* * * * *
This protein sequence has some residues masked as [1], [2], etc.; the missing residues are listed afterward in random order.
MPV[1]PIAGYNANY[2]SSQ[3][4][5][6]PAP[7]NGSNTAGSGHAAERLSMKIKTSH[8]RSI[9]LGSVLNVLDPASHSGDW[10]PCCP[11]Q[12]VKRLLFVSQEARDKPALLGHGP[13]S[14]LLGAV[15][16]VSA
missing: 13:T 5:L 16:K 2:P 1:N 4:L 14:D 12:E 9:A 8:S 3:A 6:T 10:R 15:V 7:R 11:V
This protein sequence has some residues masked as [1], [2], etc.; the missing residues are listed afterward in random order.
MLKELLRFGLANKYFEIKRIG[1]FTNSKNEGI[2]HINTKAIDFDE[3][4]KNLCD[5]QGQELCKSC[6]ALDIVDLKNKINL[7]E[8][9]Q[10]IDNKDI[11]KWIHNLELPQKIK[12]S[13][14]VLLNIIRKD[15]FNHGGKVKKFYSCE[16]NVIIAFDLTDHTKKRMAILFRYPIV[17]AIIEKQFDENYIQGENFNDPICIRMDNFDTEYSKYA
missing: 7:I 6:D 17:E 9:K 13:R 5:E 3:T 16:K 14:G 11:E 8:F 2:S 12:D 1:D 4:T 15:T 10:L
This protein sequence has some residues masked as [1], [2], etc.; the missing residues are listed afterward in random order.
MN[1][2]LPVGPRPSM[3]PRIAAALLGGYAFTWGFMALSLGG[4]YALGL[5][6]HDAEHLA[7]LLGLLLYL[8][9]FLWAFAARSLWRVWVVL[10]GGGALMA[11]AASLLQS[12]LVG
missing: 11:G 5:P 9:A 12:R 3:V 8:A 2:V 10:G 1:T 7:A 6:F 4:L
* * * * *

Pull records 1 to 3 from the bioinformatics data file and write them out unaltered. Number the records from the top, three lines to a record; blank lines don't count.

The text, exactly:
This protein sequence has some residues masked as [1], [2], etc.; the missing residues are listed afterward in random order.
MPV[1]PIAGYNANY[2]SSQ[3][4][5][6]PAP[7]NGSNTAGSGHAAERLSMKIKTSH[8]RSI[9]LGSVLNVLDPASHSGDW[10]PCCP[11]Q[12]VKRLLFVSQEARDKPALLGHGP[13]S[14]LLGAV[15][16]VSA
missing: 13:T 5:L 16:K 2:P 1:N 4:L 14:D 12:E 9:A 8:S 3:A 6:T 10:R 15:V 7:R 11:V
This protein sequence has some residues masked as [1], [2], etc.; the missing residues are listed afterward in random order.
MLKELLRFGLANKYFEIKRIG[1]FTNSKNEGI[2]HINTKAIDFDE[3][4]KNLCD[5]QGQELCKSC[6]ALDIVDLKNKINL[7]E[8][9]Q[10]IDNKDI[11]KWIHNLELPQKIK[12]S[13][14]VLLNIIRKD[15]FNHGGKVKKFYSCE[16]NVIIAFDLTDHTKKRMAILFRYPIV[17]AIIEKQFDENYIQGENFNDPICIRMDNFDTEYSKYA
missing: 7:I 6:D 17:E 9:K 13:R 5:E 3:T 16:K 14:G 11:E 8:F 2:S 12:D 1:D 4:T 15:T 10:L
This protein sequence has some residues masked as [1], [2], etc.; the missing residues are listed afterward in random order.
MN[1][2]LPVGPRPSM[3]PRIAAALLGGYAFTWGFMALSLGG[4]YALGL[5][6]HDAEHLA[7]LLGLLLYL[8][9]FLWAFAARSLWRVWVVL[10]GGGALMA[11]AASLLQS[12]LVG
missing: 11:G 5:P 9:A 12:R 3:V 8:A 2:V 10:G 1:T 7:A 6:F 4:L